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Author Topic: Bach: Well-Tempered Clavier  (Read 77198 times)

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Offline Keemun

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Re: Bach: Well-Tempered Clavier
« Reply #80 on: January 16, 2009, 03:26:19 PM »
Just duplicating a recent post of mine above about Crossland's WTC - have listened to this set several times already - decided to 'sell off' my first Hewitt WTC - the new 4-CD 'combined' offering by Signum Records is hard to match for price or performance!  :)



I just found this set on Amazon.com at a pre-order price of $41.98 with free shipping (to be released in U.S. on Jan 27, 2009). 
Music is the mediator between the spiritual and the sensual life. ~ Ludwig van Beethoven

Offline Josquin des Prez

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Re: Bach: Well-Tempered Clavier
« Reply #81 on: January 16, 2009, 03:54:57 PM »
I hope it's better than Feltsman's odd and not satisfying Goldbergs with those horrible repeats.

I don't have his Goldbergs, but i can vouch for his Well Tempered Clavier, which is amazing.

Bulldog

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Re: Bach: Well-Tempered Clavier
« Reply #82 on: January 16, 2009, 04:47:47 PM »
I don't have his Goldbergs, but i can vouch for his Well Tempered Clavier, which is amazing.

In the latest batch of offerings from MusicWeb for review, I requested Feltsman's WTC along with Sheppard's and Suzuki's Bk. 2.  Keeping my fingers crossed that I'm sent at least one of the three.

Offline Opus106

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Re: Bach: Well-Tempered Clavier
« Reply #83 on: January 16, 2009, 11:10:26 PM »
Suzuki's Bk. 2. 

It's out, is it? There's always the need to supplement a piano version with a harpsichord one. (Wait, isn't that the other way 'round? ;D) I hope BIS brings out both books in a space-saving and money-saving box.
Regards,
Navneeth

Bulldog

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Re: Bach: Well-Tempered Clavier
« Reply #84 on: January 17, 2009, 03:17:09 PM »
It's out, is it? There's always the need to supplement a piano version with a harpsichord one. (Wait, isn't that the other way 'round? ;D) I hope BIS brings out both books in a space-saving and money-saving box.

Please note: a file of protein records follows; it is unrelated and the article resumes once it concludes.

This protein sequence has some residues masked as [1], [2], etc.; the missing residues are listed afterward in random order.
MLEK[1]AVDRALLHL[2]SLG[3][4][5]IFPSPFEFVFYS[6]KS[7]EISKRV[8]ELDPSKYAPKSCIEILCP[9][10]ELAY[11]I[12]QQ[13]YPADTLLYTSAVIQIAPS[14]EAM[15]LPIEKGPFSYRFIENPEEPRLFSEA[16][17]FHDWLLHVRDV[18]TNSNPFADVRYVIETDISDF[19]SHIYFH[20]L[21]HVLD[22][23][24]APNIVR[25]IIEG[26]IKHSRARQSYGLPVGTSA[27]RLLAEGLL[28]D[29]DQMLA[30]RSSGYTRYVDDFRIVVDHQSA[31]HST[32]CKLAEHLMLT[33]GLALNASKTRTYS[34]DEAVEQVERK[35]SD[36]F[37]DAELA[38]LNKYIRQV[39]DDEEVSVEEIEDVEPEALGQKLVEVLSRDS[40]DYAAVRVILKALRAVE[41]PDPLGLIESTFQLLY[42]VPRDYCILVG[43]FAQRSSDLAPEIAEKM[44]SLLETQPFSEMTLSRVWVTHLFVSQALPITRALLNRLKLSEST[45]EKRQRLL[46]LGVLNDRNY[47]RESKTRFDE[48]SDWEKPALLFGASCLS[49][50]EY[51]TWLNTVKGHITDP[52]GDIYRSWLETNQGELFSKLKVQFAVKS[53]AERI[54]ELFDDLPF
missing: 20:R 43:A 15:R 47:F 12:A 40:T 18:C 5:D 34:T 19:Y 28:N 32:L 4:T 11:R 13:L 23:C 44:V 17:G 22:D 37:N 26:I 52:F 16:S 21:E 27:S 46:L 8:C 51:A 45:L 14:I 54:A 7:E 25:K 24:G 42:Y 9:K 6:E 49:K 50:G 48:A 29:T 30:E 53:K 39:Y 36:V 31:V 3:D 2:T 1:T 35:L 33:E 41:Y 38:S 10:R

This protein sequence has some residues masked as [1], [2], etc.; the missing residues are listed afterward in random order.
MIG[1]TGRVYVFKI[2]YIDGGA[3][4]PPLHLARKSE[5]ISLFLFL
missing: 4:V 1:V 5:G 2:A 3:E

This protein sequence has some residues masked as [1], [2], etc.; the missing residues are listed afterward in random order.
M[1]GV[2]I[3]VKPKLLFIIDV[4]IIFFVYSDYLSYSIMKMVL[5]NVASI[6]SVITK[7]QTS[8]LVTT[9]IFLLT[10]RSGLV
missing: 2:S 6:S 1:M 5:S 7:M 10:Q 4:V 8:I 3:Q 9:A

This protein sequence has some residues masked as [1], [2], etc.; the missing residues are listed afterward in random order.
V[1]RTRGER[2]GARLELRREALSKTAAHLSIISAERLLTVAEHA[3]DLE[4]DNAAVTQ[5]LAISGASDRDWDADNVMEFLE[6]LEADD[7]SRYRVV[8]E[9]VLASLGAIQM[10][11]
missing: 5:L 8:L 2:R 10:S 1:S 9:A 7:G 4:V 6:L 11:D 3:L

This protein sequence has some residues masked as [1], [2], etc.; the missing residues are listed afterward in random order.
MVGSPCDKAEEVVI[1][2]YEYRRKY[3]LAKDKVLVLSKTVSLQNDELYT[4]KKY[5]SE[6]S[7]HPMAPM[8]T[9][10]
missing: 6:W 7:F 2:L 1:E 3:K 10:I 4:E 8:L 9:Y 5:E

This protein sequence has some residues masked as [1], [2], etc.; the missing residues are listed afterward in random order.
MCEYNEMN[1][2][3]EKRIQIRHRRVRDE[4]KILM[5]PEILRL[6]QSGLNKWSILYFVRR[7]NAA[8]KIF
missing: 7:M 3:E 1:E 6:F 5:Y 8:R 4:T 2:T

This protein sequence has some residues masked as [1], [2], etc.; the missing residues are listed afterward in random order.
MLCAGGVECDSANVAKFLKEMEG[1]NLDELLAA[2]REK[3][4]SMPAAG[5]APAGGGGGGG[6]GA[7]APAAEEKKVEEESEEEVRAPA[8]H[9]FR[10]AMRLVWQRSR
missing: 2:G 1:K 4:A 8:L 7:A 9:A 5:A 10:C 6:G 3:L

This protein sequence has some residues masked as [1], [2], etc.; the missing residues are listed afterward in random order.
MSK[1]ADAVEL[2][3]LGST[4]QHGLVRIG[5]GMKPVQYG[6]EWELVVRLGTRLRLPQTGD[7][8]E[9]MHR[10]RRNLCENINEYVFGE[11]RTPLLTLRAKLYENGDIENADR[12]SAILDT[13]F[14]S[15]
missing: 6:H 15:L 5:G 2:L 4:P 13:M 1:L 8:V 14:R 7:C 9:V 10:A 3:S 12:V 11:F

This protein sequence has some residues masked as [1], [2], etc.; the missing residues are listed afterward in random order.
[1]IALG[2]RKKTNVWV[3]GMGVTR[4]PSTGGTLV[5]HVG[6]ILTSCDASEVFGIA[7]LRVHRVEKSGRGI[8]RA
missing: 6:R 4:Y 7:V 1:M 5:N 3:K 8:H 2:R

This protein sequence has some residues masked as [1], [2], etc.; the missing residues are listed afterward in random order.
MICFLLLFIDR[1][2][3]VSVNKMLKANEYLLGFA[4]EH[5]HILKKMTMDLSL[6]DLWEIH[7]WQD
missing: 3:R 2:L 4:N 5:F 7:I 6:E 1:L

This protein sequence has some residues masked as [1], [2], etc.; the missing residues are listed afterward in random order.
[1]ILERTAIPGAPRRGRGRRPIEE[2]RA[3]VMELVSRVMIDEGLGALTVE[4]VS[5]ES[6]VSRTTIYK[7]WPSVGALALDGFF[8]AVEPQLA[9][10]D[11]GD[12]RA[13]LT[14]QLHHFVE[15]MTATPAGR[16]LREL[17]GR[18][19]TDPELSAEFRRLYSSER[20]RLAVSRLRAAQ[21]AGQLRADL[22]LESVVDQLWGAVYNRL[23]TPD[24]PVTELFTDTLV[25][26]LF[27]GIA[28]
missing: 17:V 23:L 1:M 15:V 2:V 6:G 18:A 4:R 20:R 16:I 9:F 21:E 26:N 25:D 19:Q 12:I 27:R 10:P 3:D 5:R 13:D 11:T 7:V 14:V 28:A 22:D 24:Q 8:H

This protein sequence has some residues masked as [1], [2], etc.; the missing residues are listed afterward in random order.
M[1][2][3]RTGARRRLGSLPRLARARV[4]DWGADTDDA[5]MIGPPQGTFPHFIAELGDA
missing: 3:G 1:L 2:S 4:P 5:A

Since I already have Suzuki's Bk. 1, that offering won't do me much good.

Offline Opus106

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Re: Bach: Well-Tempered Clavier
« Reply #85 on: February 03, 2009, 01:02:33 AM »
FYI: Crossland's set is on offer for $20 at MDT.
http://www.mdt.co.uk/MDTSite/product/Special%20Offers/SIGCD136.htm
Regards,
Navneeth

Offline XB-70 Valkyrie

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Re: Bach: Well-Tempered Clavier
« Reply #86 on: February 03, 2009, 02:02:22 AM »
Oh man, you guys haven't lived until you've heard Joyce Hatto's rendition!  ;D

I have several versions--Horszowski, Fischer, Gould, Feinberg, Kirkpatrick, Walcha, and snippets of S. Richter (need to buy the whole set one of these days). Here's a mini-review (FWIW)

On the whole, if forced to pick one set, I like Edwin Fischer's version the best. His interpretations are a bit romantic, as one would expect from the age (recorded in the 30s), but he seems to have a better intuitive feel for these pieces than anyone else I've heard. Everything seems to fall into place perfectly, and you (at least I) end up thinking, "THAT'S how it is meant to be played!" Purists and HIP fans will disagree, but I challenge them to listen to these recordings attentively and with an open mind for at least a couple of hours.

Gould's are hit and miss. Some are sublime; at his best, he can bring out the counterpoint and rhythmic swing of these pieces better than just about anyone, but at worst they are quite harsh, gritty, and perfunctory sounding, at least to my ears. Horszowski's are very nicely played, if a little dull (I believe he only recorded Book I).

Feinberg (I have the Classic Records set) is very interesting, and really very romantic--overly romantic in some cases for my tastes--even more so than Fischer's renditions on the whole. Given that these were recorded in the 1950s, this type of interpretation is really more than a bit anachronistic, as is the sound quality (not as good as most other 1950s recordings), which has its quirks, especially irregularities in volume (you may find yourself with your hand on the volume control more often than you'd like). Still, his tone is lovely and his feeling for the music is obviously very deep.

Kirkpatrick and Walcha (both on harpsichord or clavichord) are very nice sets and both very beautifully played with slightly slow tempos throughout (especially the Walcha). I think I'd favor the Walcha just a bit, if only for the great beauty of the recorded sound (I have a 5 LP set on EMI/Odeon)




George

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Re: Bach: Well-Tempered Clavier
« Reply #87 on: February 03, 2009, 03:41:15 AM »
On the whole, if forced to pick one set, I like Edwin Fischer's version the best. His interpretations are a bit romantic, as one would expect from the age (recorded in the 30s), but he seems to have a better intuitive feel for these pieces than anyone else I've heard. Everything seems to fall into place perfectly, and you (at least I) end up thinking, "THAT'S how it is meant to be played!" Purists and HIP fans will disagree, but I challenge them to listen to these recordings attentively and with an open mind for at least a couple of hours.